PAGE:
Gingivitis vs. Periodontitis

Throughout the day, even the healthiest of dental patients develop a very mild gum inflammation from meals and snacks we consume. This is called gingivitis. Normal oral hygiene habits like brushing, flossing and an antibacterial mouth rinse keep these issues at bay as the days and weeks fly by.

Gingivitis is gum inflammation from the bacteria that is in our mouth, and gum disease, or periodontitis, is bone loss from that same inflammation causing bacteria. In other words, the inflammation becomes so bad over a period of time, that you start harboring bacteria, not normally there, that destroys the bone structure around the teeth.

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Gum Disease

Gum disease often goes unnoticed as the signs and symptoms are not always as apparent to you as they would be to a dental professional. It's important to maintain regular appointments so both a combination of a thorough visual inspection, as well as the use of diagnostic X-rays can aid the dentist in ensuring you do not have any signs of this prevalent disease.

Signs to look for include redness and swelling of gums, bad breath, sensitivity, and loose teeth. Gum disease has been proven to be linked to more serious conditions such as cardiovascular disease and diabetes. Keep in mind that good oral health leads to good overall health.

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Scaling & Root Planing

If gum disease is present, it is recommended that you undergo a relatively non-invasive procedure called scaling and root planing, or deep cleaning. Your hygienist may also recommend placement of a small chip in selected areas to help address the disease. After, it will be recommended that you follow-up with the periodontist or gum specialist. The periodontist will assist you in determining why you developed signs of periodontitis in the first place, and what can be done to prevent the problem from recurring or worsening.

Ultrasonic Cleanings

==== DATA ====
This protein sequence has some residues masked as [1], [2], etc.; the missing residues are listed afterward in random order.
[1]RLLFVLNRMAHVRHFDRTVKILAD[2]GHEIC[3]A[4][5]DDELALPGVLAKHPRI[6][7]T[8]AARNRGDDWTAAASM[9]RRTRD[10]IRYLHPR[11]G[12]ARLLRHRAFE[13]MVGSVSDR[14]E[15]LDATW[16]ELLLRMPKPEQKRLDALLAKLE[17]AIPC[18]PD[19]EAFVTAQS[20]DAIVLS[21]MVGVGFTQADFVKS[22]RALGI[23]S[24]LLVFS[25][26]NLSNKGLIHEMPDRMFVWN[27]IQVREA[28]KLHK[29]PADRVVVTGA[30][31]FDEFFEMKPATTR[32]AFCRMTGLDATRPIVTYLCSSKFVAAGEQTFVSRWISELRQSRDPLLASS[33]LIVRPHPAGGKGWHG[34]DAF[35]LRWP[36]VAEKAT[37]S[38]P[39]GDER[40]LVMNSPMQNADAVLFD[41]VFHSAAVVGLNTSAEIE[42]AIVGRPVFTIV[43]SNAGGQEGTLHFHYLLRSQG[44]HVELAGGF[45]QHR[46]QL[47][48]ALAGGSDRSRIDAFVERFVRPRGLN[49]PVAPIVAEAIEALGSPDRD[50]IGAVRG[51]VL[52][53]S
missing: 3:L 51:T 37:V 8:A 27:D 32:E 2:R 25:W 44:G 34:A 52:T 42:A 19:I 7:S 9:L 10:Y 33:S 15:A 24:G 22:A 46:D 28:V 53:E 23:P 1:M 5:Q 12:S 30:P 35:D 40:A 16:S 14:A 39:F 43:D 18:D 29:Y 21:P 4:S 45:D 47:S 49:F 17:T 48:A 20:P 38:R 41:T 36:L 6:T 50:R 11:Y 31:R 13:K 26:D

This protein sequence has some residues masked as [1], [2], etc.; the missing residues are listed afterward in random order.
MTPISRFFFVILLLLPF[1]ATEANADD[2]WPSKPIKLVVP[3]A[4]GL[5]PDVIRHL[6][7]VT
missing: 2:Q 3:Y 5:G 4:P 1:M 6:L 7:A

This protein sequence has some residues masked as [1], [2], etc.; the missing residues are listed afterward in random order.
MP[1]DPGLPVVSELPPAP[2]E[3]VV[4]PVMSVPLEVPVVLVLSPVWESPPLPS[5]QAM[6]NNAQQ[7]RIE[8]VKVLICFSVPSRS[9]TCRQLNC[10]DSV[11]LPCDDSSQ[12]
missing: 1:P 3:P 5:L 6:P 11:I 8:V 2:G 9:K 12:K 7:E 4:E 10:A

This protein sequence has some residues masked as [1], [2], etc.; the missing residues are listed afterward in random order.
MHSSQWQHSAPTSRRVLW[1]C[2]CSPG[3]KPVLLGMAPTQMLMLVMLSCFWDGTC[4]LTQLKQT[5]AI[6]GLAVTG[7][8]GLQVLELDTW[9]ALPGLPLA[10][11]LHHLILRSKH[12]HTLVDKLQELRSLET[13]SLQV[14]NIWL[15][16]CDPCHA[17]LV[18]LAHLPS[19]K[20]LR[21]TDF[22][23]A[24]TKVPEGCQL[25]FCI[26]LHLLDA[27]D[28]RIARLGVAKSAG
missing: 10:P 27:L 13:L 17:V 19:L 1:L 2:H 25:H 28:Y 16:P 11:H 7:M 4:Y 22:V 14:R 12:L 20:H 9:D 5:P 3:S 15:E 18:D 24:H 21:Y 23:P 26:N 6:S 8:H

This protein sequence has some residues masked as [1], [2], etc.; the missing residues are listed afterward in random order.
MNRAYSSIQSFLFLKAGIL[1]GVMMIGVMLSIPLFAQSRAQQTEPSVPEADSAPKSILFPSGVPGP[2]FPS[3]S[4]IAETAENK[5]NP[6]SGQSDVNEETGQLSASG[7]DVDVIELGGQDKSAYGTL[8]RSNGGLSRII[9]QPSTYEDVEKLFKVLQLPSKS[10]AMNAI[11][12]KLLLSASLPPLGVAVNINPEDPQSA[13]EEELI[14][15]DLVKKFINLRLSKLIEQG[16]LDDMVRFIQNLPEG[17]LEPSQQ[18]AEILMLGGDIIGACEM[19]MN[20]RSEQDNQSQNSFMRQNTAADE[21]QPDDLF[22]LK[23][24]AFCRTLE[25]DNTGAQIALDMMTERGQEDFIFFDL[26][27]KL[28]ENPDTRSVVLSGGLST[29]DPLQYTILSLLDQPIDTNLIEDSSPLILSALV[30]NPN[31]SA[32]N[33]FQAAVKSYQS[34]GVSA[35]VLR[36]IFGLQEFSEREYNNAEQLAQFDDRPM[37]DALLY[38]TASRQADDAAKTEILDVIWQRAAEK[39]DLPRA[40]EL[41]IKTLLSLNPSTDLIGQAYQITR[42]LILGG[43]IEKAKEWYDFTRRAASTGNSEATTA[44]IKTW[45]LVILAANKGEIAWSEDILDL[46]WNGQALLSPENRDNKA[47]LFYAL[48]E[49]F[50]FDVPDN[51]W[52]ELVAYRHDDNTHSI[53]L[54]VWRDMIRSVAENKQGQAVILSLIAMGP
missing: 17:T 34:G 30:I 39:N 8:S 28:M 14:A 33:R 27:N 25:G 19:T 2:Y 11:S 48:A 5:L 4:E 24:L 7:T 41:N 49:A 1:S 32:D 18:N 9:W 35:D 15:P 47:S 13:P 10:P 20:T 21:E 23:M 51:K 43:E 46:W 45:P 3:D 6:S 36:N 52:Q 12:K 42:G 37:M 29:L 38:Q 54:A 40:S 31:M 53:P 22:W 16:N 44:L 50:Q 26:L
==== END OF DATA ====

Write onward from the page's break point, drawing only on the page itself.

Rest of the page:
Ultrasonic cleanings have brought a new dimension to scaling teeth. An ultrasonic scaler is a hand-held wand that uses electromagnetic force to vibrate rapidly. The vibrations effectively blast away plaque, calculus, and stains from the tooth surfaces, while a small stream of water emerges near the tip of the scaler. Ultrasonic cleanings take one-third less time compared to hand scaling, which means less time in the chair.

Dental Implants

Implant placement is truly one of the most modern treatments oral medicine has to offer. While no longer "new" it is definitely the best way to replace teeth in most situations. Before implants, the only method of a fixed tooth replacement was a bridge. While bridges are wonderful, and are still used in many situations today, implants solve a major problem that bridgework caused; you don't have to destroy healthy tooth structure of the adjacent teeth. The more work that is done to a tooth; the more you cut into it, or remove enamel, the more problems you will have with it in the future. Implant placement focuses exclusively on the missing tooth or teeth and leaves the other teeth alone.

Replacing a tooth or teeth using implant therapy can range dramatically in complexity, and duration of healing. We encourage you to come in for a visit to discuss further with any of our dental professionals.

Bone Grafting

Did you know that bone remodels itself all the time? Your body is constantly depositing new bone cells and removing old ones. In the case of the bone that supports your teeth, this process can be helpful or harmful. When teeth are lost, the bone that used to surround them begins to shrink. If enough bone is lost, it can change the appearance of your face and also complicate treatment to replace missing teeth. Fortunately, with socket preservation, or "bone grafting," the bone that has been lost can be built up again. This is a minor surgical procedure done to the socket from which a tooth was just removed, or to an area that has been without a tooth for a long time. Grafting material is added to an area where your body, under normal circumstances, would not produce bone. But because of the grafting material's ability to act as a natural scaffold, your body is allowed to grow its own bone where it otherwise would not have.